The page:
Film censorship is almost as old as film itself. By the 1910s in America, several states had stringent film censorship boards that would review films and cut out parts deemed to be immoral. After a litany of Hollywood scandals in the early 1920s, calls for government censorship grew louder from a small portion of the American public. Censored: The Private Life of the Movies was published in 1930, the same year the Production Code’s list of “Do’s and Don’ts” was officially adopted by the Motion Picture Producers and Directors Association. While the code would not be stringently enforced until 1934, strict censorship at the time seemed only like a matter of time in the American film industry.
ACLU lawyer Morris Leopold Ernest and film critic Pare Lorentz use Censored to expose how corrupt and inefficient American film censorship was in 1930. The book is very grounded in current events being much more concerned with the current state of censorship instead of its history. The authors hoped that exposing the ridiculousness of censorship would help encourage people to try to stop what they saw as the inevitable march towards more censorship at the expense of freedom of speech.
The most fascinating part of the book was the author’s detailed descriptions of the six major state censorship boards in a chapter snidely titled ‘The Saints at Work’. The authors break down who makes up each state board, whether it be politicians, volunteers, or religious leaders, and describe their system for censoring films. Each state board had a different personality and its own pet peeves: New York was terrified of depictions of political corruption, Maryland stuck its nose up at kisses on the neck, and Kansas stood ready with scissors whenever characters were shown drinking alcohol.
Apparently, this scene from Murnau’s Sunrise (1927) was too steamy for Maryland audiences.
Using films from 1930 and the late 1920s, the authors include specific cuts each state censorship board ordered or requested for specific films. I was surprised by the number of films mentioned that I was familiar with and loved. For instance, I couldn’t imagine that anyone would be as audacious as to cut Murnau’s silent masterpiece Sunrise. But that is exactly what the Maryland board did! The board ordered the beautiful scene between the husband and the city girl lying together in the weeds near the murky swamp to be cut before screening in the state. My heart goes out to whoever had to see even a slightly truncated Sunrise in Maryland or any other state.
Alongside various examples of cuts these boards would make, the authors include an informative graph that tracks the reason behind each cut (pictured below). While it only shows films censored in 1928, it is fascinating to see what state censorship boards were most concerned about. While I generally thought that sex and violence were the main culprits, I was surprised by how many cuts were made related to crime. I also have no idea what nose-thumbing refers to or why it was seen as such a big deal.
A breakdown of the number and percentage of the reasons for why a film was cut or edited in 1928.
Building upon the specific examples of cuts, Ernest and Lorentz succinctly contextualize how the movie industry had become beholden to censorship. For them, Hollywood was a well-oiled machine brought to their knees by religious activists and local chapters of women’s organizations for the almighty dollar. Speaking of the top Hollywood brass, they surmise that:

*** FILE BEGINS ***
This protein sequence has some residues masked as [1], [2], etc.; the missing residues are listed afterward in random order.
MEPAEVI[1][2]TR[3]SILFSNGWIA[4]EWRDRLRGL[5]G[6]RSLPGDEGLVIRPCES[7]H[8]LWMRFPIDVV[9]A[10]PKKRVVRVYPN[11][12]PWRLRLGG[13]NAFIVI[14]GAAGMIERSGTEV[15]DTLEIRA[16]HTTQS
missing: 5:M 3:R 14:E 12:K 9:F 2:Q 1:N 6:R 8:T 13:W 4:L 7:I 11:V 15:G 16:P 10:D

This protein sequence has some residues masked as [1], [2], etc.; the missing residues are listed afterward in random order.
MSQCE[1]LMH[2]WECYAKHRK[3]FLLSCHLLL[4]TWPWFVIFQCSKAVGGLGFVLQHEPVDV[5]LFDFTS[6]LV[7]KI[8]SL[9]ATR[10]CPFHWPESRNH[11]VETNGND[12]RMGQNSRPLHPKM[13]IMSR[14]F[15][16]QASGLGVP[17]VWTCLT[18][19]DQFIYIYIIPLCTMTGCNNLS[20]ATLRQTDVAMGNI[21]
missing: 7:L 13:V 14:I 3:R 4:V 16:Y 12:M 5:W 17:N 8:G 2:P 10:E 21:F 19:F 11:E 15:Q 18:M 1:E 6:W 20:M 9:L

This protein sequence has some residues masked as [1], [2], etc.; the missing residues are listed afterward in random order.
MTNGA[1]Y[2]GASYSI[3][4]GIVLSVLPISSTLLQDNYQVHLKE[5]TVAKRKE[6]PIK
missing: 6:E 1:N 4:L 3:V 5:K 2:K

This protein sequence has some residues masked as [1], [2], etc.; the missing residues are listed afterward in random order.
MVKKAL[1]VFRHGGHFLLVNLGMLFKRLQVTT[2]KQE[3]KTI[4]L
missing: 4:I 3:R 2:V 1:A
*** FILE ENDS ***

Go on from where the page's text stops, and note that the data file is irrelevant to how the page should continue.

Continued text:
These men are bound to protect their companies, to increase production. Any deviation from the movies of the leading political party or the leading church means trouble. And trouble cuts down sale. Theirs is a simple formula.Page 193
Unlike our fearful authors, freedom of speech and the press mean nothing to those in charge of producing and bankrolling the movies. Money incentivized the studios to submit themselves to censorship without much of a fight. Money also would incentivize Hollywood to standardize the censorship process by creating the Production Code Office instead of following the arbitrary rules and varying morals of different state censorship boards.
Besides the in-depth information about the state censorship boards and its snapshot view of censorship in 1930, the book really falls flat. The authors grandstand for too much of the book, dragging censorship through the mud without saying anything novel about why we shouldn’t do it. Reading the book long after the decline of the Production Code, it reads more as a historical relic of 1930s America than a useful argument against censorship. Luckily the authors littered the book with their fair share of snarky comments to make the more fluffy parts of the book still entertaining to read.
If you’re curious to hear an anti-censorship perspective in 1930 America or lists of edits made to late silent films and early talkies, Censored is a fine book to check out. If that doesn’t sound too interesting, I’d recommend spending your time instead enjoying a Pre-Code film with the full satisfaction that the state board of Pennsylvania would be very disappointed in you watching a film full of over-passionate lovemaking, vulgar dancing, and worst of all nose-thumbing.
I’ve included a few of my favorite snarky comments from the book for your own enjoyment:
This book review is part of the 2021 Summer Reading Classic Film Book Challenge hosted by Raquel Stecher’s Out of the Past blog. Check out all my classic film book reviews and great reviews from others participating in this summer’s challenge.